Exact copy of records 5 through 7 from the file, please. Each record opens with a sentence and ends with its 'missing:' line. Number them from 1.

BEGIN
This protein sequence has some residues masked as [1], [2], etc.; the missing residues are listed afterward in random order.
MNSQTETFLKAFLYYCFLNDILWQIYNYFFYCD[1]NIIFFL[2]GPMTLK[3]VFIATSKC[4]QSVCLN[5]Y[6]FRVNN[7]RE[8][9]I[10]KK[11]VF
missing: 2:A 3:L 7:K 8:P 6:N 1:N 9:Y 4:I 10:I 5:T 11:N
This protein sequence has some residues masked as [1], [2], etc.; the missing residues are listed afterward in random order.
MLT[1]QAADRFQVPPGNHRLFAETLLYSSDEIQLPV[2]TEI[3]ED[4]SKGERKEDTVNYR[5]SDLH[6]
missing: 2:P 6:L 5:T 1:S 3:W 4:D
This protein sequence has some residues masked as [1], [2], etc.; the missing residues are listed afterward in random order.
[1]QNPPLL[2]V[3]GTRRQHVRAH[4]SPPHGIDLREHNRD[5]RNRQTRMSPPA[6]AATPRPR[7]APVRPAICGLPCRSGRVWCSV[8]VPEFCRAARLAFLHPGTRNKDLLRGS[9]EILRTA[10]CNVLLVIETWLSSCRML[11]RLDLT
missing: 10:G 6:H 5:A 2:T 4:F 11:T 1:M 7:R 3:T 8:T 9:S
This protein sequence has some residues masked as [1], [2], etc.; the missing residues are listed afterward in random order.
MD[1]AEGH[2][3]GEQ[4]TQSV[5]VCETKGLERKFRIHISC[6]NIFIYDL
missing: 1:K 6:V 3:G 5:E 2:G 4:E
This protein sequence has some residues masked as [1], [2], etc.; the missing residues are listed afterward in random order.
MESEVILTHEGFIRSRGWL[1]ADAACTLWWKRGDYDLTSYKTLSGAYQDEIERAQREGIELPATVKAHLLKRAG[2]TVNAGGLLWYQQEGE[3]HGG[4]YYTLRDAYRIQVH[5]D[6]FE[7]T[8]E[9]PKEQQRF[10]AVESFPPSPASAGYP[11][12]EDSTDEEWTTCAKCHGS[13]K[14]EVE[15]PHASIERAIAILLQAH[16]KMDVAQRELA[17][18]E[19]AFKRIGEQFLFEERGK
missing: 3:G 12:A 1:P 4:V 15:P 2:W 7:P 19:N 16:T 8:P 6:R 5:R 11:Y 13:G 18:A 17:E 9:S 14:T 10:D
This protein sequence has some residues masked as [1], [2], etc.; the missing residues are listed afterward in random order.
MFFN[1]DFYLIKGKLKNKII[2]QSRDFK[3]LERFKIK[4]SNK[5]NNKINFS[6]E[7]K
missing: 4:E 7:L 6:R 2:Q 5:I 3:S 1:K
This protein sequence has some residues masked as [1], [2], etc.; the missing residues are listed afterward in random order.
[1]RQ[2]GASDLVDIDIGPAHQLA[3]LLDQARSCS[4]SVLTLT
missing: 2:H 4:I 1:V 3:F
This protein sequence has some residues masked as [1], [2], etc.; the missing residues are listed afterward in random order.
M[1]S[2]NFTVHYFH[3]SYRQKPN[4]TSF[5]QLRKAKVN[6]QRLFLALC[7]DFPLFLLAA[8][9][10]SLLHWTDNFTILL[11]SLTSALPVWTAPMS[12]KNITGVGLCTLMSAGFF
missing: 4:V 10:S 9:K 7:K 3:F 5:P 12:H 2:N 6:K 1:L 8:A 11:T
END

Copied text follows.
This protein sequence has some residues masked as [1], [2], etc.; the missing residues are listed afterward in random order.
MESEVILTHEGFIRSRGWL[1]ADAACTLWWKRGDYDLTSYKTLSGAYQDEIERAQREGIELPATVKAHLLKRAG[2]TVNAGGLLWYQQEGE[3]HGG[4]YYTLRDAYRIQVH[5]D[6]FE[7]T[8]E[9]PKEQQRF[10]AVESFPPSPASAGYP[11][12]EDSTDEEWTTCAKCHGS[13]K[14]EVE[15]PHASIERAIAILLQAH[16]KMDVAQRELA[17][18]E[19]AFKRIGEQFLFEERGK
missing: 3:G 12:A 1:P 4:V 15:P 2:W 7:P 19:N 16:T 8:P 6:R 5:R 11:Y 13:G 18:A 17:E 9:S 14:T 10:D
This protein sequence has some residues masked as [1], [2], etc.; the missing residues are listed afterward in random order.
MFFN[1]DFYLIKGKLKNKII[2]QSRDFK[3]LERFKIK[4]SNK[5]NNKINFS[6]E[7]K
missing: 4:E 7:L 6:R 2:Q 5:I 3:S 1:K
This protein sequence has some residues masked as [1], [2], etc.; the missing residues are listed afterward in random order.
[1]RQ[2]GASDLVDIDIGPAHQLA[3]LLDQARSCS[4]SVLTLT
missing: 2:H 4:I 1:V 3:F